I’ve been going on Miles Hearn’s nature walks (through the Toronto District School Board) since early spring of 2018. Today is the first of a series of winter walks. I’m excited about this since after these walks I’ll have experiences the various GTA locations through all the seasons. Today’s walk was at a Toronto treasure, High Park.
There are a number of invasive species of plants in High Park. One of them is the winged euonymus.
Another is a tall grass called phragmites.
The folks who manage High Park try to reduce the invasive plants in the park and right now there is a 3-5 year program in place to control phragmites. Perhaps in a few years other species such as cat tail will take over at the top of the pond.
Another invasive species in the Park is buckthorn. One good thing about this plant is that the birds enjoy the berries. Best us humans avoid those berries. Let me just point out the scientific name for common buckthorn is Rhamnus cathartica. Catharthis of course means purging. Need we say more.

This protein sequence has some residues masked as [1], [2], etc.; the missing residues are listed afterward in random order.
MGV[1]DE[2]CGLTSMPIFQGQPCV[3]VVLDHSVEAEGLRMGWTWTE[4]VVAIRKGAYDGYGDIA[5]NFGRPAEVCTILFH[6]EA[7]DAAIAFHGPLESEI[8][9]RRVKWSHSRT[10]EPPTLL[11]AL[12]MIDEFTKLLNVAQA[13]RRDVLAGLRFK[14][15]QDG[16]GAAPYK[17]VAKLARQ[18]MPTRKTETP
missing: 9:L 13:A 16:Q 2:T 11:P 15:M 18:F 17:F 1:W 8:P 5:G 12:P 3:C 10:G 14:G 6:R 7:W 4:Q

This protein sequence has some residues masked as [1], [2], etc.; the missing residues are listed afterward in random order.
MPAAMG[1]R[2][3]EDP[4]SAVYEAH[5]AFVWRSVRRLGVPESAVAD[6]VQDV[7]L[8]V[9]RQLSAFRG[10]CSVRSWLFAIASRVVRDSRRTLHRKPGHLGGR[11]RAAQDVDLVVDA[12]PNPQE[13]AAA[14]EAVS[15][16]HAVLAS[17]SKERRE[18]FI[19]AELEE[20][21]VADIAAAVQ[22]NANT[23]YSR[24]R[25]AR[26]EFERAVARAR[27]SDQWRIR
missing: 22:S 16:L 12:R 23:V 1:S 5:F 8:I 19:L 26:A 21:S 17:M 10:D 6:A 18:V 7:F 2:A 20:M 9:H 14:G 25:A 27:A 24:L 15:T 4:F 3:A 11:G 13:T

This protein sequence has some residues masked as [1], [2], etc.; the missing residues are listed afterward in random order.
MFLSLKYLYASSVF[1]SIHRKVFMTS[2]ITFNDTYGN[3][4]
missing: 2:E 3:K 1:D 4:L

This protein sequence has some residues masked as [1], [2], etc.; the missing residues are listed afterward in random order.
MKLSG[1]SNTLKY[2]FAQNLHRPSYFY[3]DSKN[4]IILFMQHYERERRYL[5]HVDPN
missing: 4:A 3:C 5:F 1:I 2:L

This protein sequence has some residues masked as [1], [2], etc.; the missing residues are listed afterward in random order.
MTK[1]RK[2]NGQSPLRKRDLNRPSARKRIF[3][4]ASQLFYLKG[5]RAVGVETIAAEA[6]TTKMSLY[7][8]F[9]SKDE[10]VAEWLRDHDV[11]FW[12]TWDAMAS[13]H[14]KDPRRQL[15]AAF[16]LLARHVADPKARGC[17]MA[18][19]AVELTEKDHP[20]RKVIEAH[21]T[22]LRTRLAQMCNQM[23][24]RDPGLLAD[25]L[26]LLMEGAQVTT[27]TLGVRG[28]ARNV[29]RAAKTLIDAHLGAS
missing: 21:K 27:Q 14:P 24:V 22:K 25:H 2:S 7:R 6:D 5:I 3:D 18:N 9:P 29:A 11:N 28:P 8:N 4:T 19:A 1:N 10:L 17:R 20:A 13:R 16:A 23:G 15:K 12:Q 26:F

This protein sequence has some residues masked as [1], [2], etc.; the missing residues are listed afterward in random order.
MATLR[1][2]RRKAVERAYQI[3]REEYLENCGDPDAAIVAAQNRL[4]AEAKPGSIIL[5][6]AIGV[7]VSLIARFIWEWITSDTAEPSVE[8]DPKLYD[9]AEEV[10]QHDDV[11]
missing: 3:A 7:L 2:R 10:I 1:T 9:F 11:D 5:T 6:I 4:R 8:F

When Grenadier Pond freezes, the winter ducks find open water where they can. There was an army of mallards up at the top of the pond in one open water stretch.
Mallards are very trusting of people and when our group came by, a platoon left the water and walked towards us, hoping for a handout.
High Park is home to a number of hawks and we saw this red-tailed hawk on the wing toward the end of our walk.
There are a number of dawn redwoods in the Park. This distinctive tree, the shortest of the redwoods, is a native of China. We have them in Canada as a result of gifts of these trees from the Chinese government after the Second World War.
There are also Douglas firs in High Park. Here is a Douglas fir cone.
It’s great to be back doing these walks again. I enjoy them tremendously. Here’s Miles at work.